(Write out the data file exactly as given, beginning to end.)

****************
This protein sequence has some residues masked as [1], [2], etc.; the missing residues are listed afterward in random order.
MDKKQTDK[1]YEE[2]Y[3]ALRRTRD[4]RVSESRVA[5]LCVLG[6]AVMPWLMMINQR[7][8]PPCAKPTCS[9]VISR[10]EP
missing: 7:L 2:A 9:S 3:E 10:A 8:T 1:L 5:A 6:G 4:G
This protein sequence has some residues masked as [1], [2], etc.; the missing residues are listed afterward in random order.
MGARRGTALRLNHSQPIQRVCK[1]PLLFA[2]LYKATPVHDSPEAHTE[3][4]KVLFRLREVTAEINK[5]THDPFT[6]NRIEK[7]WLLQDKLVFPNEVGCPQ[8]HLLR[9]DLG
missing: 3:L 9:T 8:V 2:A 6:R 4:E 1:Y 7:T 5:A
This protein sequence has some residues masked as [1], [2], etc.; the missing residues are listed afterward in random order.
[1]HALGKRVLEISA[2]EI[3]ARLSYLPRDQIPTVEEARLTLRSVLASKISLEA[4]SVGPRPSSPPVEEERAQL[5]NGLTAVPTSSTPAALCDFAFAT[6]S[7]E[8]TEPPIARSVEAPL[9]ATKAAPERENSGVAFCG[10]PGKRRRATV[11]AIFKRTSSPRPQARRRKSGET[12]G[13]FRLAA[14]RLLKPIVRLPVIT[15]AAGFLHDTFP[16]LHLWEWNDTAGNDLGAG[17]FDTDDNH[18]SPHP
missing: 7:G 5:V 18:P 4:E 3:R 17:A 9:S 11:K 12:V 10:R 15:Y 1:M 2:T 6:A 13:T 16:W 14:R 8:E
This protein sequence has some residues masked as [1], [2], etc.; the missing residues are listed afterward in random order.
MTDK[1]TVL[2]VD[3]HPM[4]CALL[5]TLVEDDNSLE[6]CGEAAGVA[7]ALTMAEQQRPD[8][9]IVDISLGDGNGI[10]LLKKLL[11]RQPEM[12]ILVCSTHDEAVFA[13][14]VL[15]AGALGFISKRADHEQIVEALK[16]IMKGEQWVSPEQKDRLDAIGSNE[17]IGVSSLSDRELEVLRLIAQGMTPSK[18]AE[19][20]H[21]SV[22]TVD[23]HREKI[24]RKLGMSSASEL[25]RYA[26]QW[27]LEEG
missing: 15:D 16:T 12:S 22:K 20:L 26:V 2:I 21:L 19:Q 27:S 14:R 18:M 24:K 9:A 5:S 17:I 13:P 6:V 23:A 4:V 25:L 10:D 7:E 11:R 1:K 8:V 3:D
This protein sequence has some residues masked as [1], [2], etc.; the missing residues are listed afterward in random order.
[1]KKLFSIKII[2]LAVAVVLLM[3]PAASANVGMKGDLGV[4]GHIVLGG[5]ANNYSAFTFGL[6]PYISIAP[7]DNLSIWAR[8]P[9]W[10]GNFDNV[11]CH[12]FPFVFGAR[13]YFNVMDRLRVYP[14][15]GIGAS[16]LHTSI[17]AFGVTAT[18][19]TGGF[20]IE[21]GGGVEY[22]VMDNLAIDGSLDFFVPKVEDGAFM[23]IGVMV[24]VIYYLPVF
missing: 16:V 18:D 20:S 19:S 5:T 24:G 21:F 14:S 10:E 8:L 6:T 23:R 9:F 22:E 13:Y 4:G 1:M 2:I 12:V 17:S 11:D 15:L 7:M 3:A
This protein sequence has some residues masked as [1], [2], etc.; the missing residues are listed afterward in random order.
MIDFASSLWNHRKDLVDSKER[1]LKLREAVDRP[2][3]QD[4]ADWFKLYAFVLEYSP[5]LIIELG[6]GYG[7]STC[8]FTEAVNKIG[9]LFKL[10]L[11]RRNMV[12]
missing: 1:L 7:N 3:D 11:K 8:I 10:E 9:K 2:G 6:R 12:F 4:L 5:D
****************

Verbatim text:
This protein sequence has some residues masked as [1], [2], etc.; the missing residues are listed afterward in random order.
MDKKQTDK[1]YEE[2]Y[3]ALRRTRD[4]RVSESRVA[5]LCVLG[6]AVMPWLMMINQR[7][8]PPCAKPTCS[9]VISR[10]EP
missing: 7:L 2:A 9:S 3:E 10:A 8:T 1:L 5:A 6:G 4:G
This protein sequence has some residues masked as [1], [2], etc.; the missing residues are listed afterward in random order.
MGARRGTALRLNHSQPIQRVCK[1]PLLFA[2]LYKATPVHDSPEAHTE[3][4]KVLFRLREVTAEINK[5]THDPFT[6]NRIEK[7]WLLQDKLVFPNEVGCPQ[8]HLLR[9]DLG
missing: 3:L 9:T 8:V 2:A 6:R 4:E 1:Y 7:T 5:A
This protein sequence has some residues masked as [1], [2], etc.; the missing residues are listed afterward in random order.
[1]HALGKRVLEISA[2]EI[3]ARLSYLPRDQIPTVEEARLTLRSVLASKISLEA[4]SVGPRPSSPPVEEERAQL[5]NGLTAVPTSSTPAALCDFAFAT[6]S[7]E[8]TEPPIARSVEAPL[9]ATKAAPERENSGVAFCG[10]PGKRRRATV[11]AIFKRTSSPRPQARRRKSGET[12]G[13]FRLAA[14]RLLKPIVRLPVIT[15]AAGFLHDTFP[16]LHLWEWNDTAGNDLGAG[17]FDTDDNH[18]SPHP
missing: 7:G 5:V 18:P 4:E 3:R 17:A 9:S 11:K 12:V 10:R 15:Y 1:M 2:T 6:A 13:T 16:W 14:R 8:E
This protein sequence has some residues masked as [1], [2], etc.; the missing residues are listed afterward in random order.
MTDK[1]TVL[2]VD[3]HPM[4]CALL[5]TLVEDDNSLE[6]CGEAAGVA[7]ALTMAEQQRPD[8][9]IVDISLGDGNGI[10]LLKKLL[11]RQPEM[12]ILVCSTHDEAVFA[13][14]VL[15]AGALGFISKRADHEQIVEALK[16]IMKGEQWVSPEQKDRLDAIGSNE[17]IGVSSLSDRELEVLRLIAQGMTPSK[18]AE[19][20]H[21]SV[22]TVD[23]HREKI[24]RKLGMSSASEL[25]RYA[26]QW[27]LEEG
missing: 15:D 16:T 12:S 22:K 20:L 26:V 2:I 21:L 19:Q 27:S 14:R 18:M 24:K 9:A 5:S 17:I 13:P 6:V 23:A 4:V 25:L 10:D 7:E 11:R 1:K 8:V 3:D
This protein sequence has some residues masked as [1], [2], etc.; the missing residues are listed afterward in random order.
[1]KKLFSIKII[2]LAVAVVLLM[3]PAASANVGMKGDLGV[4]GHIVLGG[5]ANNYSAFTFGL[6]PYISIAP[7]DNLSIWAR[8]P[9]W[10]GNFDNV[11]CH[12]FPFVFGAR[13]YFNVMDRLRVYP[14][15]GIGAS[16]LHTSI[17]AFGVTAT[18][19]TGGF[20]IE[21]GGGVEY[22]VMDNLAIDGSLDFFVPKVEDGAFM[23]IGVMV[24]VIYYLPVF
missing: 16:V 18:D 20:S 19:S 5:T 24:G 21:F 14:S 10:E 8:L 6:T 23:R 9:F 22:E 13:Y 4:G 1:M 2:I 12:V 17:S 11:D 15:L 7:M 3:A
This protein sequence has some residues masked as [1], [2], etc.; the missing residues are listed afterward in random order.
MIDFASSLWNHRKDLVDSKER[1]LKLREAVDRP[2][3]QD[4]ADWFKLYAFVLEYSP[5]LIIELG[6]GYG[7]STC[8]FTEAVNKIG[9]LFKL[10]L[11]RRNMV[12]
missing: 1:L 7:N 3:D 11:K 8:I 10:E 9:K 2:G 6:R 12:F 4:L 5:D